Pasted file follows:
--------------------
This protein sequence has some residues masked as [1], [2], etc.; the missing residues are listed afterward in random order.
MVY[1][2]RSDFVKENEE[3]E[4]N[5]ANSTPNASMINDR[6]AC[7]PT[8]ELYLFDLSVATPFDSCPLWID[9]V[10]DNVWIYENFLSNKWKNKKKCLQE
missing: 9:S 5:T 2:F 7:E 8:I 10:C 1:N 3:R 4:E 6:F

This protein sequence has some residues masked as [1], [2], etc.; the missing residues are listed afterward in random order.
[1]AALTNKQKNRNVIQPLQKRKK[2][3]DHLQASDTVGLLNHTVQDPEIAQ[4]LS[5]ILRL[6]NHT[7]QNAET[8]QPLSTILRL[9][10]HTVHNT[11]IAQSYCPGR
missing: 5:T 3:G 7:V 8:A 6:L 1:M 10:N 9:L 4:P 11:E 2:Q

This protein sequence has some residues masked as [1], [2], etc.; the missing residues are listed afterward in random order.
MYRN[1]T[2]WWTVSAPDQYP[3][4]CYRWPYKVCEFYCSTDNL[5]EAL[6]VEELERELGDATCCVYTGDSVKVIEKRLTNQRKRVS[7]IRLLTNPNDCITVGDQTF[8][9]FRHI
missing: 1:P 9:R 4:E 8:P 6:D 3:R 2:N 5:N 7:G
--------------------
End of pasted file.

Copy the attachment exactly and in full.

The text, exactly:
This protein sequence has some residues masked as [1], [2], etc.; the missing residues are listed afterward in random order.
MVY[1][2]RSDFVKENEE[3]E[4]N[5]ANSTPNASMINDR[6]AC[7]PT[8]ELYLFDLSVATPFDSCPLWID[9]V[10]DNVWIYENFLSNKWKNKKKCLQE
missing: 9:S 5:T 2:F 7:E 8:I 10:C 1:N 3:R 4:E 6:F

This protein sequence has some residues masked as [1], [2], etc.; the missing residues are listed afterward in random order.
[1]AALTNKQKNRNVIQPLQKRKK[2][3]DHLQASDTVGLLNHTVQDPEIAQ[4]LS[5]ILRL[6]NHT[7]QNAET[8]QPLSTILRL[9][10]HTVHNT[11]IAQSYCPGR
missing: 5:T 3:G 7:V 8:A 6:L 1:M 10:N 9:L 4:P 11:E 2:Q

This protein sequence has some residues masked as [1], [2], etc.; the missing residues are listed afterward in random order.
MYRN[1]T[2]WWTVSAPDQYP[3][4]CYRWPYKVCEFYCSTDNL[5]EAL[6]VEELERELGDATCCVYTGDSVKVIEKRLTNQRKRVS[7]IRLLTNPNDCITVGDQTF[8][9]FRHI
missing: 1:P 9:R 4:E 8:P 6:D 3:R 2:N 5:N 7:G